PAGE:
Digital Policy Roundup

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NTIA Relinquishing Hold Over Management of the Internet

Friday, the NTIA announced its intent to end its oversight role of the Internet Corporation for Assigned Names and Numbers (ICANN). Come September 2015, NTIA’s current contract with ICANN is set to expire. Transitioning to global stewardship, ICANN needs to develop a new governance model. The NTIA has made clear that the openness of the Internet must be maintained stating, “NTIA will not accept a proposal that replaces the NTIA role with a government-led or an inter-governmental organization solution.”

EU Parliament Approves Proposed Data Privacy Regulation

The European Parliament’s Wednesday vote, resulted in overwhelming support for theproposed European General Data Protection Regulation. In a press release the European Commission stated that for the proposed regulation to become law, it “has to be adopted by the Council of Ministers using the ‘ordinary legislative procedure.'” Members of the European Parliament (MEPs) also backed a resolution calling for suspension of the Safe Harbor deal. For a more detailed look at the implications take a look at this article.

Georgia Student Privacy Act, A Barrier to Student Learning

Legislation in Georgia is receiving much debate, centered largely on its primary task of pulling the state back off of the Common Core State Standards (CCSS). But also included in the controversial bill is Part II, the so-called “Student Right to Privacy Act.” The bill creates barriers and disincentives to local school systems to enhance their use of modern technologies and data systems for educational innovation and improvement, just at a time when the state is making continued investments in technology infrastructure and digital learning access. The bill will have a chilling effect.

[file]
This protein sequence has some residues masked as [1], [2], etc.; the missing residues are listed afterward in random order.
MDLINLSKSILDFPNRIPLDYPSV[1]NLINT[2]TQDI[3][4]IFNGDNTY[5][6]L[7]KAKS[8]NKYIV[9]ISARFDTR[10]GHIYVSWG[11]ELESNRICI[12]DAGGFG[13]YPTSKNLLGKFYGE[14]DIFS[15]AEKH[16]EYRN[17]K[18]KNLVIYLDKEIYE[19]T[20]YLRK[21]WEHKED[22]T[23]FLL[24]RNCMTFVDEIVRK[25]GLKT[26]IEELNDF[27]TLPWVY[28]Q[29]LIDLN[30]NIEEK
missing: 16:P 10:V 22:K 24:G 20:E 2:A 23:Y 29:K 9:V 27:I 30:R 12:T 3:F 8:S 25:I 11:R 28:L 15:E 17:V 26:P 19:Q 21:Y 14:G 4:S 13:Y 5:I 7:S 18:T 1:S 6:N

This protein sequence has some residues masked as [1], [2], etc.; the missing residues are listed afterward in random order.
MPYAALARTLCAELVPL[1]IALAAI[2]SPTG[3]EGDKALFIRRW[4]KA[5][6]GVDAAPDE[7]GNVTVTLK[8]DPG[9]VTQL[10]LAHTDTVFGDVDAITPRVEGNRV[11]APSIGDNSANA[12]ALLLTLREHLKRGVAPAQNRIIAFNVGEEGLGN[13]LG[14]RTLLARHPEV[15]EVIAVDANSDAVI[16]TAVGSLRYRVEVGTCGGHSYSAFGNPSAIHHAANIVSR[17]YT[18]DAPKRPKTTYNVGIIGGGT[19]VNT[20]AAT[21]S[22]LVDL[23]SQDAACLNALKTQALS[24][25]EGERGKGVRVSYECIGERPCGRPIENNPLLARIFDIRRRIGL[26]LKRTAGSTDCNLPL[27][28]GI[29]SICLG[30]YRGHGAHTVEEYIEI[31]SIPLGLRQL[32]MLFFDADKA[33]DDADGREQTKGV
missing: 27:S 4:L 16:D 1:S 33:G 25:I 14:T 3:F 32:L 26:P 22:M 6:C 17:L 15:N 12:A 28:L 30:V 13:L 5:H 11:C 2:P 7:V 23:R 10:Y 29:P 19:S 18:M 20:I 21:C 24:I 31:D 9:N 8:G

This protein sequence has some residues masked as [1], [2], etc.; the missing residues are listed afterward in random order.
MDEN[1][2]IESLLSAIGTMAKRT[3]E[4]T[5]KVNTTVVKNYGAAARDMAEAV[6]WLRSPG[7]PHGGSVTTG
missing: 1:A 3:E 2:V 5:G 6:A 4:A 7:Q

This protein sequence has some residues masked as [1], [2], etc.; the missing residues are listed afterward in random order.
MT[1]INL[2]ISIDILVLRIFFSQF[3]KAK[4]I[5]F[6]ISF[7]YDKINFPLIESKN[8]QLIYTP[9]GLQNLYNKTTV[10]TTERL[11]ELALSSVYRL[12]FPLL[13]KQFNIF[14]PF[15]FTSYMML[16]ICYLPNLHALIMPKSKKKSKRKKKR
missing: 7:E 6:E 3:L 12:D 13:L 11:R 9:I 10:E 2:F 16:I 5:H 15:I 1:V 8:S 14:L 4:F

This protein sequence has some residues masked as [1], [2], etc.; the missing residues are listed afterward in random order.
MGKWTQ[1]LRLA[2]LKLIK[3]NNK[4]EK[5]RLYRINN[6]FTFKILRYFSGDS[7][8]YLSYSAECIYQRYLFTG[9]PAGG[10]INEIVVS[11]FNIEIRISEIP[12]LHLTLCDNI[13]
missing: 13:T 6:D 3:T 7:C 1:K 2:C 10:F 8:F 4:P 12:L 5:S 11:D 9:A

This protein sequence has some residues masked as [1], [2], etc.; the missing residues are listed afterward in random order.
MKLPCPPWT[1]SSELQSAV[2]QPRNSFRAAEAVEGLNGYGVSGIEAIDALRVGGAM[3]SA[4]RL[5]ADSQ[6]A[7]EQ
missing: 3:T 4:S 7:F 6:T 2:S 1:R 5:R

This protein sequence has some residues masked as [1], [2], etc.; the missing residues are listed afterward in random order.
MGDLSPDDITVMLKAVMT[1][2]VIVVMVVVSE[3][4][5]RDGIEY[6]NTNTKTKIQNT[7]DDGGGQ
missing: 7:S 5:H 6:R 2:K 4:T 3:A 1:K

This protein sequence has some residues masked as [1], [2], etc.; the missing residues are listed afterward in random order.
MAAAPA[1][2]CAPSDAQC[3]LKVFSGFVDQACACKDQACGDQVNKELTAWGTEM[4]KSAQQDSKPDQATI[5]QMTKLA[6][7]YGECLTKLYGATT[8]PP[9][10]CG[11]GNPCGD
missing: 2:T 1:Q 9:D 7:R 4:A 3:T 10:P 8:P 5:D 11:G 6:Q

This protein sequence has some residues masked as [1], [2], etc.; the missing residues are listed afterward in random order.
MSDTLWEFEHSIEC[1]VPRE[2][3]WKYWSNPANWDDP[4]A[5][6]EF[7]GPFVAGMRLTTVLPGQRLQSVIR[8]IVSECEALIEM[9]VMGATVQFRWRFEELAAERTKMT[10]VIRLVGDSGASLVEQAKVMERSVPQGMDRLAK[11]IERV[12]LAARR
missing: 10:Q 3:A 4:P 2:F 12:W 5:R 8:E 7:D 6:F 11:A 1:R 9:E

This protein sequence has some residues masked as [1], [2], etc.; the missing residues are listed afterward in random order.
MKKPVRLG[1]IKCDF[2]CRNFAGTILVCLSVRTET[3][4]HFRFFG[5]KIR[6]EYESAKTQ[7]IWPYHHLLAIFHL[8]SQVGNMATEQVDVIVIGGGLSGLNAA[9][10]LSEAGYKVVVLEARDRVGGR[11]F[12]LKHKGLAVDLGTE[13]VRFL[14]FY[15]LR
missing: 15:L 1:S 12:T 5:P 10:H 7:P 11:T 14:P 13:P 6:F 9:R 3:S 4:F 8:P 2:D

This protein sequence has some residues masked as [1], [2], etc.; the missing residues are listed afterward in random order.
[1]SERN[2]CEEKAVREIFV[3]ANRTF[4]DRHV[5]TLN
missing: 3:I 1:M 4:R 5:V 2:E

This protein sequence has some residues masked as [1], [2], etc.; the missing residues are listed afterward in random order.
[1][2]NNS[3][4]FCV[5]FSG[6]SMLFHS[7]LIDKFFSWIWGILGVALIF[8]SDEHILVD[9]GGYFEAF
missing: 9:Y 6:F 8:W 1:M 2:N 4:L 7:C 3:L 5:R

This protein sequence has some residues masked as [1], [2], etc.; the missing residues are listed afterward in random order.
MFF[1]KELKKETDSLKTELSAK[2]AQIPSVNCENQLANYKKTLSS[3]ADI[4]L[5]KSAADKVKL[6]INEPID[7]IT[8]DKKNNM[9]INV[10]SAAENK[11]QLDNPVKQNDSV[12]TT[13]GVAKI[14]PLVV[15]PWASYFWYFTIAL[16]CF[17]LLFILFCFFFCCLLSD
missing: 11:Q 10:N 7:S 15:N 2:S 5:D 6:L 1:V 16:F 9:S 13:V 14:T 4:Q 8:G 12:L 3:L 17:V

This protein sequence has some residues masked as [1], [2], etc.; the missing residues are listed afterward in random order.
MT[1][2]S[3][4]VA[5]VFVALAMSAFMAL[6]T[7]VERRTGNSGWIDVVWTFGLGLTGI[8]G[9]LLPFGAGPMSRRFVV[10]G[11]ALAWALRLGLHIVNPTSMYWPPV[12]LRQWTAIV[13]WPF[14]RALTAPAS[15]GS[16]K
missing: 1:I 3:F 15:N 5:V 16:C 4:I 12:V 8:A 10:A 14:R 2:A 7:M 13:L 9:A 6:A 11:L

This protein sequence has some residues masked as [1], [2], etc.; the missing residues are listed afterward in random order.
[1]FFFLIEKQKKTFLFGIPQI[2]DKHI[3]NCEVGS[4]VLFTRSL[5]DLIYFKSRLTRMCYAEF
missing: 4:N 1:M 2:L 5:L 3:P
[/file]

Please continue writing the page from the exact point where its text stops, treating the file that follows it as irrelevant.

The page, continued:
In short, SIIA is concerned that SB167, while well-intentioned, is overly inclusive and restrictive. Transparency is critical, but one-size-fits-all requirements will detrimentally limit innovation, appropriate local school decisions, and appropriate educational services that benefit Georgia students. For service providers, there are significant risks and costs that may discourage doing business in Georgia. For more information, read SIIA’s Digital Discourse Blog.

The European Commission Should Consider Licensing Models as a Critical Element in the EU Review of Copyright Rules

In early March, SIIA filed comments with the European Commission’s Directorate General for the Internal Market regarding the public consultation on the review of the EU copyright rules. Licensing is a critical way for both the software industry and traditional publishers to deliver high quality and increasingly varied content. SIIA is working to ensure that the Commission makes licensing models a central component of the review. SIIA looks forward to working with the Commission and interested stakeholders on the many important and complex issues surrounding the review, and to promote the software and information industries in Europe and the United States.

David David LeDuc is Senior Director, Public Policy at SIIA. He focuses on e-commerce, privacy, cyber security, cloud computing, open standards, e-government and information policy. Follow the SIIA public policy team on Twitter at @SIIAPolicy.